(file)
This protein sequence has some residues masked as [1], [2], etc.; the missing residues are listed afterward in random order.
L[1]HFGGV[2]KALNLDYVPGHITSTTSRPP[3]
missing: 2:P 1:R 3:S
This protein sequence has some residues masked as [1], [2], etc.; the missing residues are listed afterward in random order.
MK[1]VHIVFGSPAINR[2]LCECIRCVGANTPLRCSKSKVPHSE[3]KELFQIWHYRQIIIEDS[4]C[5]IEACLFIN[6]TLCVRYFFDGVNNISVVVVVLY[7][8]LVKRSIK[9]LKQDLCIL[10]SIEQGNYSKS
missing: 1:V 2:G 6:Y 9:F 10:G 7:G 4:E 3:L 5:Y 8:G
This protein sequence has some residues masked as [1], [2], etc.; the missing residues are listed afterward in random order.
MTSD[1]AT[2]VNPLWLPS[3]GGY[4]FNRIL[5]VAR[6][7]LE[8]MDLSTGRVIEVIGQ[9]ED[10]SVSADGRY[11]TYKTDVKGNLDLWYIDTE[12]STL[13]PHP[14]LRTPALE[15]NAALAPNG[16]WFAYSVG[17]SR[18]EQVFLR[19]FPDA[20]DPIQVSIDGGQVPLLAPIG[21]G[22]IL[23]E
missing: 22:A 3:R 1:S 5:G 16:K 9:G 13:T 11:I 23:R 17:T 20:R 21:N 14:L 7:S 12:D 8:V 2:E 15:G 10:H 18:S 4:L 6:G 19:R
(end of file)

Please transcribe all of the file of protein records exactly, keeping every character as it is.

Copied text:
This protein sequence has some residues masked as [1], [2], etc.; the missing residues are listed afterward in random order.
L[1]HFGGV[2]KALNLDYVPGHITSTTSRPP[3]
missing: 2:P 1:R 3:S
This protein sequence has some residues masked as [1], [2], etc.; the missing residues are listed afterward in random order.
MK[1]VHIVFGSPAINR[2]LCECIRCVGANTPLRCSKSKVPHSE[3]KELFQIWHYRQIIIEDS[4]C[5]IEACLFIN[6]TLCVRYFFDGVNNISVVVVVLY[7][8]LVKRSIK[9]LKQDLCIL[10]SIEQGNYSKS
missing: 1:V 2:G 6:Y 9:F 10:G 7:G 4:E 3:L 5:Y 8:G
This protein sequence has some residues masked as [1], [2], etc.; the missing residues are listed afterward in random order.
MTSD[1]AT[2]VNPLWLPS[3]GGY[4]FNRIL[5]VAR[6][7]LE[8]MDLSTGRVIEVIGQ[9]ED[10]SVSADGRY[11]TYKTDVKGNLDLWYIDTE[12]STL[13]PHP[14]LRTPALE[15]NAALAPNG[16]WFAYSVG[17]SR[18]EQVFLR[19]FPDA[20]DPIQVSIDGGQVPLLAPIG[21]G[22]IL[23]E
missing: 22:A 3:R 1:S 5:G 16:K 9:G 13:T 11:I 23:R 17:T 20:R 21:N 14:L 7:S 12:D 8:V 2:E 15:G 10:H 18:S 4:L 6:G 19:R